Do we know which side of Christ was pierced by the Roman soldier during His Passion?

Have any serious studies been done to determine which side of Christ was pierced by a lance during the Crucifixion of Jesus, immediately after He died on the Cross?

  • 2
    From the symptoms (water expulsion as well as blood) is it not the correct diagnosis that the pericardium had been punctured, which is on the left side ? Up-voted +1.
    – Nigel J
    Apr 11, 2023 at 13:34
  • Also since the motive of the piercing was to assure death the Roman Soldiers would have known where the heart is and that would have been where the spear was thrust .
    – Kris
    Apr 11, 2023 at 14:48

4 Answers 4


The historical record does not provide a definitive answer to this question, but there is reasonable evidence suggesting it was His left side:

  1. The outflow of blood & water in John 19:34 effectively describes the effect of puncturing the pericardium (further medical discussion here).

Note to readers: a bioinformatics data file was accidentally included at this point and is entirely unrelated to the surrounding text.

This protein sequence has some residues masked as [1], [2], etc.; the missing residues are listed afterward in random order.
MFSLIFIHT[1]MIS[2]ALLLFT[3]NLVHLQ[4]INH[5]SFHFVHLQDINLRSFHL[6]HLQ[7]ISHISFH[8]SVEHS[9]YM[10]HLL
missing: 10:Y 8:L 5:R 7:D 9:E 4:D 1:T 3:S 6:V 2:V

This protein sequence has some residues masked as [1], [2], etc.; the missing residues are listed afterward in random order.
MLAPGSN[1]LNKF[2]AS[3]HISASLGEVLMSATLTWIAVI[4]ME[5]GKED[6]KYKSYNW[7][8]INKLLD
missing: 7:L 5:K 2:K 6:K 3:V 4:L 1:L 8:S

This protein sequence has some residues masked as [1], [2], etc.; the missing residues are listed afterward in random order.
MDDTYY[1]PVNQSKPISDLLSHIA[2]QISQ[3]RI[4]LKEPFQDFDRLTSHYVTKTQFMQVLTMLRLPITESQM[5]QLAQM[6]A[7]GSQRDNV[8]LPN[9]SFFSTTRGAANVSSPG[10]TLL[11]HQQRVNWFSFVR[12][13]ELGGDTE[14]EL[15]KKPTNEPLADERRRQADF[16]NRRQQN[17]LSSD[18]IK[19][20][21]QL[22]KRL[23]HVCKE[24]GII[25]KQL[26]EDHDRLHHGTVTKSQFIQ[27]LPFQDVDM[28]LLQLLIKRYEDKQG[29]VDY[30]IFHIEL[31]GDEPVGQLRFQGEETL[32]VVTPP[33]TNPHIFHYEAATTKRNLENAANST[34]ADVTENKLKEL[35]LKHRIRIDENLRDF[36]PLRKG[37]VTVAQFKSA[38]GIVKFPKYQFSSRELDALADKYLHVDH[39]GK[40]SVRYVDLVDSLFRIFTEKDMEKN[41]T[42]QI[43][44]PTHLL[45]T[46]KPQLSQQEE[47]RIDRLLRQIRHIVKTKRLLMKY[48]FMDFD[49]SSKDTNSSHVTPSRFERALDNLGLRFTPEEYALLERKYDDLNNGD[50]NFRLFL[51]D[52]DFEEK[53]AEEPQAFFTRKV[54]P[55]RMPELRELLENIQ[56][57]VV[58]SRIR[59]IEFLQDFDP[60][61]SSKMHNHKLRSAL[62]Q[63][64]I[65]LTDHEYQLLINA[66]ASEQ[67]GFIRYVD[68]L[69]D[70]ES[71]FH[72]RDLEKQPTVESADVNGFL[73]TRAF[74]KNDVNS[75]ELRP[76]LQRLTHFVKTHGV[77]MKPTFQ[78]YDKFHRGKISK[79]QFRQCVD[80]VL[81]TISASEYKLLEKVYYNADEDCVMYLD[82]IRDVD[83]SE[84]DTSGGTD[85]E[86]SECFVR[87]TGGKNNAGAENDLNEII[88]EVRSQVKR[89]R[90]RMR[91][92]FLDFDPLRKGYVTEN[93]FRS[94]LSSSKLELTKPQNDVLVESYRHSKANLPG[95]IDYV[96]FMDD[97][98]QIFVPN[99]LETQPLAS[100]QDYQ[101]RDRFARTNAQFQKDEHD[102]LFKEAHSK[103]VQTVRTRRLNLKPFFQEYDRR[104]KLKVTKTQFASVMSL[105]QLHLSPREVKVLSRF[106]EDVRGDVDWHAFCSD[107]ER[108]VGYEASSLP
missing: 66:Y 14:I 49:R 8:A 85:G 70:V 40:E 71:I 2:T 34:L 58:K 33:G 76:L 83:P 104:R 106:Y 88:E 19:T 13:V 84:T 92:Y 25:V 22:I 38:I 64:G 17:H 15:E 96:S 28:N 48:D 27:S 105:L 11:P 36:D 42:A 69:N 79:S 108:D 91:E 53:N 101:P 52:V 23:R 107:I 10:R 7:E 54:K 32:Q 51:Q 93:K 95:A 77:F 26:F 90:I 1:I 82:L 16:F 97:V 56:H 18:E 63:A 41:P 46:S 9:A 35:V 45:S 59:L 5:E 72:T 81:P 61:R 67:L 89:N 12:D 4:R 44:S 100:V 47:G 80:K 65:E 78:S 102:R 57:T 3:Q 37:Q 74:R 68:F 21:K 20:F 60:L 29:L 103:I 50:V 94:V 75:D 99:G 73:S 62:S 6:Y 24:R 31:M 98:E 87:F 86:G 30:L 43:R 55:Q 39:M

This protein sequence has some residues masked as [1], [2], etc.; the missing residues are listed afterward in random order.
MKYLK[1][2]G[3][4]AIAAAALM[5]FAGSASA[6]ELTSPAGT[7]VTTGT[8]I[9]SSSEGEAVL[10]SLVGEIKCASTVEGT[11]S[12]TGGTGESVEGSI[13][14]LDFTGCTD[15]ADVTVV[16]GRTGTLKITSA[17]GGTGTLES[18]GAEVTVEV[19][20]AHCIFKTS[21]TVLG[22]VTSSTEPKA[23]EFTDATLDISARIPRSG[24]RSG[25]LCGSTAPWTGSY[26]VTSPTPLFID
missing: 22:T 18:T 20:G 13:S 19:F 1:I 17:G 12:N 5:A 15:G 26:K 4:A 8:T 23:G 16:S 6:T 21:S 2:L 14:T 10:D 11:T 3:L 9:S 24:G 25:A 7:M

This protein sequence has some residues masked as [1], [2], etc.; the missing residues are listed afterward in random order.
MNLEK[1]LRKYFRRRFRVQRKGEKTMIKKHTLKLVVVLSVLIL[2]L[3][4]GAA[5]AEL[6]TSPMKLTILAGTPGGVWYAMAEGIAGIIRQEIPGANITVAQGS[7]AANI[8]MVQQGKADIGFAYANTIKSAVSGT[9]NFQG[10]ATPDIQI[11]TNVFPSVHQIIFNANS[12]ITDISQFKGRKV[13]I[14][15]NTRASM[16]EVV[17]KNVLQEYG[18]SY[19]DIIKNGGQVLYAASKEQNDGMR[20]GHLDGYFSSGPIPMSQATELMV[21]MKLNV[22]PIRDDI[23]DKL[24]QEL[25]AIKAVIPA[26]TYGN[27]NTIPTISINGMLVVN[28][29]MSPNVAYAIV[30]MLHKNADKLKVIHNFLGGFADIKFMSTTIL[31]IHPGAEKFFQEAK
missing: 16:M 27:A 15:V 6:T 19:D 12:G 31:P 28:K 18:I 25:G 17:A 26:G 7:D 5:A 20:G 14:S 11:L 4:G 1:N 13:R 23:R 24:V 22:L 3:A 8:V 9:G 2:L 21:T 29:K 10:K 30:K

2. The purpose of the soldier was to ensure He was dead (a Roman soldier could be punished for botching an execution and allowing a convicted person to escape alive). Piercing the heart would ensure immediate death if the individual was not already dead; piercing the right side would not result in immediate death.

  3. The soldier almost certainly wielded the spear with his right hand (even left-handed soldiers were made to fight right-handed so that soldiers in a line did not strike each other (source on tactics; source on practical implications of those tactics)). Since people were crucified facing forward, a soldier facing Jesus and wielding a spear with his right hand would naturally strike on the left.

  • 2
    Do you have a source for saying that "even left-handed soldiers were made to fight right."
    – Ken Graham
    Apr 12, 2023 at 13:24